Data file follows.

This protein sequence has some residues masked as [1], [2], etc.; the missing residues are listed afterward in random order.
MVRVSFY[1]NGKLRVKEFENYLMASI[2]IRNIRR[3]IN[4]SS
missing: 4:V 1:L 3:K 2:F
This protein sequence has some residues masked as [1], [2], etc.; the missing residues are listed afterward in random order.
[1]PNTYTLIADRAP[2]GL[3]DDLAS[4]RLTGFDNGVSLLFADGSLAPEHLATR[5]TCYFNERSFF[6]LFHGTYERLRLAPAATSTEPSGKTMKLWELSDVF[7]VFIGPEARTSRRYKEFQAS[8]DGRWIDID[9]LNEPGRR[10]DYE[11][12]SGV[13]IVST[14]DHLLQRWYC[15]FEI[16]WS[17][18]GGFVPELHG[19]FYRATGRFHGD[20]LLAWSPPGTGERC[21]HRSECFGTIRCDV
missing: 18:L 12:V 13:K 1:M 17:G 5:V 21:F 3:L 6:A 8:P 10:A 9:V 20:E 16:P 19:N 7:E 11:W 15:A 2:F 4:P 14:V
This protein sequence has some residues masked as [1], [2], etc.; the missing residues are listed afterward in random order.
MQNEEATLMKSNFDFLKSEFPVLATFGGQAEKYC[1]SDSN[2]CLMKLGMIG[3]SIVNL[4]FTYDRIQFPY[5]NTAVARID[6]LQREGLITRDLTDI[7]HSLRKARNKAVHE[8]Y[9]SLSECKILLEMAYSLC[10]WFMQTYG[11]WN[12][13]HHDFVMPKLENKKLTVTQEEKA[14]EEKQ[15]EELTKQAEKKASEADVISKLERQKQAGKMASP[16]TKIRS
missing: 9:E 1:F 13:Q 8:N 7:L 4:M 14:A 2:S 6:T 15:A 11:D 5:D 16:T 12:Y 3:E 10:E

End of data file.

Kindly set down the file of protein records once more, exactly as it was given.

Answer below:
This protein sequence has some residues masked as [1], [2], etc.; the missing residues are listed afterward in random order.
MVRVSFY[1]NGKLRVKEFENYLMASI[2]IRNIRR[3]IN[4]SS
missing: 4:V 1:L 3:K 2:F
This protein sequence has some residues masked as [1], [2], etc.; the missing residues are listed afterward in random order.
[1]PNTYTLIADRAP[2]GL[3]DDLAS[4]RLTGFDNGVSLLFADGSLAPEHLATR[5]TCYFNERSFF[6]LFHGTYERLRLAPAATSTEPSGKTMKLWELSDVF[7]VFIGPEARTSRRYKEFQAS[8]DGRWIDID[9]LNEPGRR[10]DYE[11][12]SGV[13]IVST[14]DHLLQRWYC[15]FEI[16]WS[17][18]GGFVPELHG[19]FYRATGRFHGD[20]LLAWSPPGTGERC[21]HRSECFGTIRCDV
missing: 18:L 12:V 13:K 1:M 17:G 5:V 21:F 3:L 6:A 8:P 10:A 9:V 20:E 16:P 19:N 7:E 11:W 15:A 2:F 4:P 14:V
This protein sequence has some residues masked as [1], [2], etc.; the missing residues are listed afterward in random order.
MQNEEATLMKSNFDFLKSEFPVLATFGGQAEKYC[1]SDSN[2]CLMKLGMIG[3]SIVNL[4]FTYDRIQFPY[5]NTAVARID[6]LQREGLITRDLTDI[7]HSLRKARNKAVHE[8]Y[9]SLSECKILLEMAYSLC[10]WFMQTYG[11]WN[12][13]HHDFVMPKLENKKLTVTQEEKA[14]EEKQ[15]EELTKQAEKKASEADVISKLERQKQAGKMASP[16]TKIRS
missing: 9:E 1:F 13:Q 8:N 7:L 4:M 14:A 2:S 6:T 15:A 11:D 5:D 16:T 12:Y 3:E 10:E